More titles to consider

Shopping Cart

You're getting the VIP treatment!

With the purchase of Kobo VIP Membership, you're getting 10% off and 2x Kobo Super Points on eligible items.



Considering the steady increase in intellectual property rights in the last century, does it make sense to speak of ‘user’s rights’ and can limitations on intellectual liberty be justified from a rights-based perspective? This book philosophically defends the importance of the public domain and user’s rights through the use of natural-rights thought. Utilizing primarily the work of John Locke, it contends that considerations of natural justice and human freedom impose powerful constraints on the proper reach and substance of intellectual property rights, especially copyright. It investigates both the internal and external natural-rights constraints on intellectual property, and argues in particular for the importance to human freedom of the right to intellectual liberty - the right to inform one’s actions by learning about the world. It concludes that respect for fundamental freedom-based interests require a balanced approach to the scope, strength and duration of intellectual property rights.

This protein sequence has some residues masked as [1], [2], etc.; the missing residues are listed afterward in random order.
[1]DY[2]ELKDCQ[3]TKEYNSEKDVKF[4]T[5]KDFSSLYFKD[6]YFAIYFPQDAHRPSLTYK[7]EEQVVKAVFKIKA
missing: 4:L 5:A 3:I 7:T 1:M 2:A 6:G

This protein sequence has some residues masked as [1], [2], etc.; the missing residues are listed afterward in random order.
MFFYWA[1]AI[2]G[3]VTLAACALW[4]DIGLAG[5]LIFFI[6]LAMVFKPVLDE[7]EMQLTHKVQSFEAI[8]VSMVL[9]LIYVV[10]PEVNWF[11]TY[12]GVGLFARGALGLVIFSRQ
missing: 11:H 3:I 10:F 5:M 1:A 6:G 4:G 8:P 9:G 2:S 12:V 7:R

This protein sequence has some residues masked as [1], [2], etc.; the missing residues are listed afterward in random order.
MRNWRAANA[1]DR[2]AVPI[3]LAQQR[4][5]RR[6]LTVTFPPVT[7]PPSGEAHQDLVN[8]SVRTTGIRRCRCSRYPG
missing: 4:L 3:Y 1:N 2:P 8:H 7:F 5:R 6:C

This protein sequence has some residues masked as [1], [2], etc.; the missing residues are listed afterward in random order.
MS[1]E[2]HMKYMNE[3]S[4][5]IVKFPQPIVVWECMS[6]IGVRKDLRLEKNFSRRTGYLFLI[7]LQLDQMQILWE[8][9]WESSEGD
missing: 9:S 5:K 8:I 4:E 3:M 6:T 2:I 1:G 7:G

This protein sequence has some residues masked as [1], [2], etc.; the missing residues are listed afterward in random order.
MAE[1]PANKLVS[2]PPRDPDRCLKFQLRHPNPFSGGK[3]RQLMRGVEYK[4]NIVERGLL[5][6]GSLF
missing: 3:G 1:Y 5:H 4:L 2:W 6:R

People who read this also enjoyed

Get a 1 year subscription
for / issue

You can read this item using any of the following Kobo apps and devices:

  • IOS